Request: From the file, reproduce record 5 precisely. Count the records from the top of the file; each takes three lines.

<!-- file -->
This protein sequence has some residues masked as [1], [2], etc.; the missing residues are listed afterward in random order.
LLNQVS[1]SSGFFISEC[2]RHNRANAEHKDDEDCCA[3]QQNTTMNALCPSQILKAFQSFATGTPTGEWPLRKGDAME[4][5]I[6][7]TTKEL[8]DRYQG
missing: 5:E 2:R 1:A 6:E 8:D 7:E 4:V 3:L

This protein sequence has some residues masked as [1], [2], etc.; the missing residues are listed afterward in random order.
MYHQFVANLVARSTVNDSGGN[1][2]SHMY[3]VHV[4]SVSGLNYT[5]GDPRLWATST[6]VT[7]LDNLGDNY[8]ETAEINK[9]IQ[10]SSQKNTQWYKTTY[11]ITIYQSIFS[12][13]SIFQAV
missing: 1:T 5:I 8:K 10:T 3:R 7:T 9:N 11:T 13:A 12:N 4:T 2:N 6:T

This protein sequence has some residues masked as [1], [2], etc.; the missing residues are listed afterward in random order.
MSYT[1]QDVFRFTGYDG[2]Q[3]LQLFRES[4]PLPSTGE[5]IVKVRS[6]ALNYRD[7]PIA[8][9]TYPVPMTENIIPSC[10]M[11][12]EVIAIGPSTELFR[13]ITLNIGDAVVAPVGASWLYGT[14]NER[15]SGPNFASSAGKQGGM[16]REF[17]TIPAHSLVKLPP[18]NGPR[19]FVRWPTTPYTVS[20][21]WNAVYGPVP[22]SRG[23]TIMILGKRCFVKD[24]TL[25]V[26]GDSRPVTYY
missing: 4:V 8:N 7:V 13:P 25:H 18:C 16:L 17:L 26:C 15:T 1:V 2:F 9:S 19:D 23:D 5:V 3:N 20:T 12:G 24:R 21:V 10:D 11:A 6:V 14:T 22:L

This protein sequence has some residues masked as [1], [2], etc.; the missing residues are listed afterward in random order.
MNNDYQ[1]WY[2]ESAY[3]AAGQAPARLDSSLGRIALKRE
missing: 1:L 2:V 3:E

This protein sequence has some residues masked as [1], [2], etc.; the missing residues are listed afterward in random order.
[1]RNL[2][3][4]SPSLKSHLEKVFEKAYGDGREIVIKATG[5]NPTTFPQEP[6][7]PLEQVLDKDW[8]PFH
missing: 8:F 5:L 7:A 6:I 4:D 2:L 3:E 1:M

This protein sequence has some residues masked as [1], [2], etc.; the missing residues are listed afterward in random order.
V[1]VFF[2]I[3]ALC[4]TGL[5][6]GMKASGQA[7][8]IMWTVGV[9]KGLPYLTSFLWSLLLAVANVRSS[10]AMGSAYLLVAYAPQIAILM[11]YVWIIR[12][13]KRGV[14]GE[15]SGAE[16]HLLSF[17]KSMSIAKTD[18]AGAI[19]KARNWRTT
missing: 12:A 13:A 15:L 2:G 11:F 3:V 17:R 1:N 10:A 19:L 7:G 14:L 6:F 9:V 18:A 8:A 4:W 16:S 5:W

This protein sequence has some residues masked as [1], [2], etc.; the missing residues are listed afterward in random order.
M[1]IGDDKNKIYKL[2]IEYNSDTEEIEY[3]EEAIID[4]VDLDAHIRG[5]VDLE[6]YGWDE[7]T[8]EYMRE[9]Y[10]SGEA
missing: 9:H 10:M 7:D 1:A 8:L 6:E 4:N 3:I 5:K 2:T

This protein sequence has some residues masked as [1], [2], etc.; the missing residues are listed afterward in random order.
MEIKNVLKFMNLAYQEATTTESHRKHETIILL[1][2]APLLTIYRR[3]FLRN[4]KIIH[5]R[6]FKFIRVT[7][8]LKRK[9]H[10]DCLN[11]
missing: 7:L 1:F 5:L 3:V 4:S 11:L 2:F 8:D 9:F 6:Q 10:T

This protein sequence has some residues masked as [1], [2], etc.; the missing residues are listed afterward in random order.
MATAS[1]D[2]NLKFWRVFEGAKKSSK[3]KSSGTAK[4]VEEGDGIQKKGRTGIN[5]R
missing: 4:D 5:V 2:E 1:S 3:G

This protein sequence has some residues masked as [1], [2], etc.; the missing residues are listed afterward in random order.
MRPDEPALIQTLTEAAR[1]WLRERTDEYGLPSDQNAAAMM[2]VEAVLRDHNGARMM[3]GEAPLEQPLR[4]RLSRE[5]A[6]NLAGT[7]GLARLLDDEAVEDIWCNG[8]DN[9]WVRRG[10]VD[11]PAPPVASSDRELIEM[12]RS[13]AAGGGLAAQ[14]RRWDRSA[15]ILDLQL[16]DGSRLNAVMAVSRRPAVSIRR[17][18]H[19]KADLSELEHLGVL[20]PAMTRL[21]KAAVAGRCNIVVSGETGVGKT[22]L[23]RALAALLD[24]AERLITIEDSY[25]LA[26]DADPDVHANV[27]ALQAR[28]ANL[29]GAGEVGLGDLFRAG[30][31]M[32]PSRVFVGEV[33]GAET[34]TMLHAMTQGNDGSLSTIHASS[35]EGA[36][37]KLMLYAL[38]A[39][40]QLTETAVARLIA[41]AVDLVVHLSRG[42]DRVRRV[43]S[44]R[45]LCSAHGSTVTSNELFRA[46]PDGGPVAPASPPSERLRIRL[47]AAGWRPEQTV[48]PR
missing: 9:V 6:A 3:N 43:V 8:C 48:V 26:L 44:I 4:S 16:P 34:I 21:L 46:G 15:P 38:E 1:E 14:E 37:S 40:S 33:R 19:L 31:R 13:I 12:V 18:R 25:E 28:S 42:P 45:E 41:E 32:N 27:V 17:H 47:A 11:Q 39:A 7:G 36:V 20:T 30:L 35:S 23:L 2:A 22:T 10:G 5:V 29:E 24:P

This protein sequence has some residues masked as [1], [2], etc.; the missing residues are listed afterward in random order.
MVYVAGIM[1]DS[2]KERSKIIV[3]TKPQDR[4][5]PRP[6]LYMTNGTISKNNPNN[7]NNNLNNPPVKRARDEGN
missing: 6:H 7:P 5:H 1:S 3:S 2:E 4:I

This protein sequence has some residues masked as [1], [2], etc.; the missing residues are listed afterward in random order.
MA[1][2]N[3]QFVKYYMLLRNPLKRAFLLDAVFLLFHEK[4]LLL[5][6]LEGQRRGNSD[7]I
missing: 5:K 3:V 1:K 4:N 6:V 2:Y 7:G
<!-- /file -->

This protein sequence has some residues masked as [1], [2], etc.; the missing residues are listed afterward in random order.
[1]RNL[2][3][4]SPSLKSHLEKVFEKAYGDGREIVIKATG[5]NPTTFPQEP[6][7]PLEQVLDKDW[8]PFH
missing: 8:F 5:L 7:A 6:I 4:D 2:L 3:E 1:M